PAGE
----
Albino Luciani – better known as Pope John Paul I – has moved forward on the path to sainthood, and can now officially be called “Venerable” by faithful around the world, CNA reports.
Announced by the Vatican yesterday, Pope Francis' decision to green light the cause was made the day before, during a meeting with Cardinal Angelo Amato, Prefect of the Congregation for the Causes of Saints.
With Francis' approval of his heroic virtue, “Papa Luciani,” who until now has held the title “Servant of God,” can now be called “Venerable,” which is the step before beatification.
In addition to John Paul I, other causes to move forward are the martyrdom of Giovanni Brenner, a diocesan priest killed in Hungary in 1957 and the martyrdom of Sr Leonella Sgorbati, killed in hatred of the faith in Somalia in 2006.
Other causes approved of heroic virtue are Bernard of Baden; Fr Gregorio Fioravanti; Fr Tommaso Morales Perez of Venezuela; Italian layman Marcellino da Capradosso and American Sr Teresa Fardella, foundress of the Daughters of Mary of the Most Holy Crown.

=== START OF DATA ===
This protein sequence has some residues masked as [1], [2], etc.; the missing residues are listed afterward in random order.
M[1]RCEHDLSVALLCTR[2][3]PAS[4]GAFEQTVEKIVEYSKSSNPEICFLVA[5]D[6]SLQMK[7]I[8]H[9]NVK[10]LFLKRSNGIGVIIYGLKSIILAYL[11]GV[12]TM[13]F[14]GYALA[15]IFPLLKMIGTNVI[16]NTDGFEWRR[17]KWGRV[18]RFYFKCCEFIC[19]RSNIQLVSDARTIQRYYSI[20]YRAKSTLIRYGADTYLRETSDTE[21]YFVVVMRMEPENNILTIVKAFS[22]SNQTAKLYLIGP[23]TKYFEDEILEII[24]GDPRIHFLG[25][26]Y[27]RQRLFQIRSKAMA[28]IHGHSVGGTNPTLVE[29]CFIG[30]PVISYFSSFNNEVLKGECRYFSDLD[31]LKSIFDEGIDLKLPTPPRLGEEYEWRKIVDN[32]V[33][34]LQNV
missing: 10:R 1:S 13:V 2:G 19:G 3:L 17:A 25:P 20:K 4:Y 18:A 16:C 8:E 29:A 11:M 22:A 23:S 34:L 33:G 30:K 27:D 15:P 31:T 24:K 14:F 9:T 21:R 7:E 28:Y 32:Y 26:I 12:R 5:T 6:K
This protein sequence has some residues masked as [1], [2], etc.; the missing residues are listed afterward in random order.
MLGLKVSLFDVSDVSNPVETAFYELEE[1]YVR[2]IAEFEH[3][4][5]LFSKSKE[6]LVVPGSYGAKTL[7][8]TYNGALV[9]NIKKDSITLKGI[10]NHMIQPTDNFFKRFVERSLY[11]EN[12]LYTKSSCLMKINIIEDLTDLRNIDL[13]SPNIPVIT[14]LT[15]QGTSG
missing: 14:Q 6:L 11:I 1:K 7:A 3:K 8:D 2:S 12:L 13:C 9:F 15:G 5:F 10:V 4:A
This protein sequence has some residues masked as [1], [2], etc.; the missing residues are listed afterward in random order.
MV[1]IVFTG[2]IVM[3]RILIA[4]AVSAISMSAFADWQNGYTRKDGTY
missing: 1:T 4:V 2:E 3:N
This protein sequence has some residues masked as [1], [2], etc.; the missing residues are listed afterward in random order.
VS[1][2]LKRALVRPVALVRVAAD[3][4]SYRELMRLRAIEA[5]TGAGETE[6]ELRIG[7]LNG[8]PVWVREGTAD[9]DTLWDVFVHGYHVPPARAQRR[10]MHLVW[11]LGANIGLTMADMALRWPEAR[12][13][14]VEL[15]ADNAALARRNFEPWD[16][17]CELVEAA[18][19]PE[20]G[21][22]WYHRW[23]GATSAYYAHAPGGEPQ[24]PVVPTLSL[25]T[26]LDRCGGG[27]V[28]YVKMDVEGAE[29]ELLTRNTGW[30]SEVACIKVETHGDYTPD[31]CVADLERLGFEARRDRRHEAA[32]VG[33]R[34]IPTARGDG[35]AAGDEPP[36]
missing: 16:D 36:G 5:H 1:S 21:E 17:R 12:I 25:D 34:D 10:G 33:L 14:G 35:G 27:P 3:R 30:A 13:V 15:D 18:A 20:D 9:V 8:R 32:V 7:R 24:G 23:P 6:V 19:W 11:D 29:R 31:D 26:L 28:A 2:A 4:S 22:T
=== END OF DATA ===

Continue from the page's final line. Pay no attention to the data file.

Born in Italy on October 17, 1912, Albino Luciani made history when he was elected Pope on August 26, 1978, and took a double name after his two immediate predecessors, St John XXIII and Blessed Paul VI.
￼He sent shock waves around the world when he died unexpectedly just 33 days later, making his one of the shortest pontificates in the history of the Church. The sudden nature of his death gave rise to various theories of foul play at the time of his passing. However, a book published on Tuesday by Italian journalist Stefania Falasca, the vice-postulator of his cause, has debunked the conspiracies and insinuations of murder.
In her book, released in Italian and titled John Paul I: the Chronicle of a Death, Falasca provides both documentation and testimony indicating that the late Pope suffered a brief, unknown cardiac episode the night before he died, which was likely linked to a previous heart problem he thought had been resolved, but was most likely the cause of his death.